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Arcadis wins New York City flood protection scheme

New York subway after superstorm sandy

Arcadis has been named as part of the team to support a multiphase flood protection scheme to improve coastal resilience for New York city’s East Side.

The firm will take on the role of “Engineer of Record” for the Federal Emergency Management Agency (FEMA) to design of the flood protection for the New York City’s East Side Coastal Resiliency (ESCR) Project in the borough of Manhattan.

The project is being carried out to try to safeguard around 4km of the Lower East Side against severe weather events and continued sea level rise.

Arcadis, in collaboration with the City of New York and local communities, will design flood protection solutions “that merge into the urban fabric” for 200,000 residents and 21,000 businesses. It will also develop supporting documentation necessary for changes to FEMA flood hazard maps.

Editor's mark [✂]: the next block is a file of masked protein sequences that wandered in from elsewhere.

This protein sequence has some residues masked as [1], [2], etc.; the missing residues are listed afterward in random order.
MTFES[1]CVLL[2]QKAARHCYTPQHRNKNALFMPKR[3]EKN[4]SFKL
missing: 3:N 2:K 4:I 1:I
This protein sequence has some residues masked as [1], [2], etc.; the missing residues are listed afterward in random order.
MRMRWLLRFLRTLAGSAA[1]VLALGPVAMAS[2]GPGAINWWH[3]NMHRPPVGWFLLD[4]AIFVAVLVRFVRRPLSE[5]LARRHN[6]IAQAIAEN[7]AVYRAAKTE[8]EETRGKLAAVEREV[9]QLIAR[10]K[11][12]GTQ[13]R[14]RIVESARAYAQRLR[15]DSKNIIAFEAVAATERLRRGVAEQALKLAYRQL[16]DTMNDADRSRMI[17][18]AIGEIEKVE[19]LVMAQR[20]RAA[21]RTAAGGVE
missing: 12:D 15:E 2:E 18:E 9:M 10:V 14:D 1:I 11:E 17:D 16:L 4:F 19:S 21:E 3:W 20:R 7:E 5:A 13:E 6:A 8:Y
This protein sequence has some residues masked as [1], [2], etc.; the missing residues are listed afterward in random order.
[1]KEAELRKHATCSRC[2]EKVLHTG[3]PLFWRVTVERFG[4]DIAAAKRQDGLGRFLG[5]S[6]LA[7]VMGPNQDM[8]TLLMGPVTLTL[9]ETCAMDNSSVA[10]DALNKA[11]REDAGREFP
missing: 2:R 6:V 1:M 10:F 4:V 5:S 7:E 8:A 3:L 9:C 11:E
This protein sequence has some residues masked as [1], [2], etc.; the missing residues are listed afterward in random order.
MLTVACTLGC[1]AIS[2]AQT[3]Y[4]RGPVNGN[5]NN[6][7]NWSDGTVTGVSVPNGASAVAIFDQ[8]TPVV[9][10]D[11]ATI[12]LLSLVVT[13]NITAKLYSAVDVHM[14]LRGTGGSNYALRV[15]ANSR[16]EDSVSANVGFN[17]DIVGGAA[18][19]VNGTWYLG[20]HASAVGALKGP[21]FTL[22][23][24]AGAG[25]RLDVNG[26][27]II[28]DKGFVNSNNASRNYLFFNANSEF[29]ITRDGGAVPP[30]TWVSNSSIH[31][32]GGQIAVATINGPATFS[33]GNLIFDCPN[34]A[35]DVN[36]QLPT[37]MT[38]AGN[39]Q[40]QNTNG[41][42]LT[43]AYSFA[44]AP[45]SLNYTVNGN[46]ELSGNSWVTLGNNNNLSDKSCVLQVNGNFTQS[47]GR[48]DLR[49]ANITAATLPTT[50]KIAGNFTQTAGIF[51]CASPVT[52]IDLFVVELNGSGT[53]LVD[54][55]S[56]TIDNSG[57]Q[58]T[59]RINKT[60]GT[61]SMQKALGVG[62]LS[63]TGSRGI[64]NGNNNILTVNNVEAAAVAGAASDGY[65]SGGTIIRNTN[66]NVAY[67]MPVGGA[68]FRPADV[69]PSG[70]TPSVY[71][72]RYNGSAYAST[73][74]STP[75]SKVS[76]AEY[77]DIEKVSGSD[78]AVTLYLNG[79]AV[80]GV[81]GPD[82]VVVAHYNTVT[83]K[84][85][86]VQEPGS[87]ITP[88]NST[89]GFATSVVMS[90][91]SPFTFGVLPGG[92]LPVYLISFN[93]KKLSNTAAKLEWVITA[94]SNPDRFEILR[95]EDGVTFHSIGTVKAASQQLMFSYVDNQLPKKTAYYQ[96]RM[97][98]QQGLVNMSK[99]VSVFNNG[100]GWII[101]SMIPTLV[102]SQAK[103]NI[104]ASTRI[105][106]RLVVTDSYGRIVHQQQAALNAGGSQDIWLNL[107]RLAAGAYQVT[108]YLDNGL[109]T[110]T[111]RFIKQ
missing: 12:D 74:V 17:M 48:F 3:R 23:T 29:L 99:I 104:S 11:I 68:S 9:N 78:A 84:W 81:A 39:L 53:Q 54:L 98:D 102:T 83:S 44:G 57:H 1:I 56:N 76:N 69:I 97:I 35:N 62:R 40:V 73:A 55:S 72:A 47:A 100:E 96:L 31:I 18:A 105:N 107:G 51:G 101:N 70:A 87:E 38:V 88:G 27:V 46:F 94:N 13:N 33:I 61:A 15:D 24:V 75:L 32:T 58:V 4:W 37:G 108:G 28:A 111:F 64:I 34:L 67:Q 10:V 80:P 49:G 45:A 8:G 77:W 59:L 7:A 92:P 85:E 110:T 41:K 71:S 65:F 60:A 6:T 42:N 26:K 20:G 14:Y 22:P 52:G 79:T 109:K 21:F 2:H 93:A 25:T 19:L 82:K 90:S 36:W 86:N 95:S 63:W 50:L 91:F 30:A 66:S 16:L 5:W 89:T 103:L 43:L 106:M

It said design features would incorporate a combination of architectural floodwalls, bridging berms, embankments, moveable floodgates, and interior drainage improvements. These would be integrated with East River Park amenities to include recreational facilities, pedestrian and bicycle pathways.

Five years ago, hurricane Sandy caused around £2.2bn of damage to the city, flooding the subway, damaged homes and businesses and closed the New York Stock Exchange for two days. It is hoped the new defences will protect against a similar event.

New York subway after superstorm sandy

New York subway after superstorm sandy

New York: Extreme weather cause parts of the Subway to flood in 2012

“New York City is particularly vulnerable to the effects of sea level rise as proven by Hurricane Sandy’s economic impacts on the city’s dense population and business centers as well as underground infrastructure,” said Arcadis city executive for New York City Peter Glus. “Our team brings a wealth of expertise in climate change adaptability and resilience from our Dutch heritage and from our experienced engineers who designed flood protection systems across the Louisiana coast following Hurricane Katrina.”

 

 

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